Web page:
At the beginning of the 19th century, the iron hand press emerged as the first major improvement to the wooden hand press in almost 350 years. The all metal Stanhope press was introduced in 1803 and utilized a series of compound levers to produce greater downward pressure. With its full-sized platen, printers could now produce a complete folio in a single pull, increasing efficiency and daily output. In 1811, German inventor Friedrich Koenig revolutionized printing when he introduced a steam driven, flat-bed cylinder press that could print at ten times the speed of the Stanhope. With Koenig's invention, printers could now produce over 1,000 sheets per hour. By 1830, mechanical presses began to proliferate around the world, with the first steam driven rotary press appearing in Scotland in 1851. The rotary press improved printing efficiency still further, allowing for outputs at the rate of 10,000 sheets per hour, or 100 times faster than the beginning of the century. For a wonderful visual overview, see the Historical Survey of the Letterpress Press (Museum of Printing)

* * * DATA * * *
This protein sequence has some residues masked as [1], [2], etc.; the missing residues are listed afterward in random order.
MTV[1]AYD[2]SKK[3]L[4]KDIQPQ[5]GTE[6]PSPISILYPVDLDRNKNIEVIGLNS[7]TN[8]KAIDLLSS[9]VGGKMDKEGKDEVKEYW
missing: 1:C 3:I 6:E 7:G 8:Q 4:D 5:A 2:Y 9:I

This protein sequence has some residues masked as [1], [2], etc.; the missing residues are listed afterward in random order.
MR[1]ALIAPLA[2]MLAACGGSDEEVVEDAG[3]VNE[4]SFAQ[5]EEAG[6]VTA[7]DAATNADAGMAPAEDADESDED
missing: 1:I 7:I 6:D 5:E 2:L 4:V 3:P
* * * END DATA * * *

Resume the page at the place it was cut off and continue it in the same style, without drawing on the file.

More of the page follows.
Martin Antonetti, curator of rare books, demonstrates the historical craft of printing with metal type. The 19th-century iron handpress was restored by Antonetti and Greg Young, the former director of the Clark Science Center Machine Shop, using a printer's manual they found in the rare book collection.
19th century letterpress printing of a newspaper with a stop cylinder press and metal type. The press is a Perreau & Brault manufactured in the 1870s in Paris, and is part of the antique press collection of the MIAT in Gent, Belgium.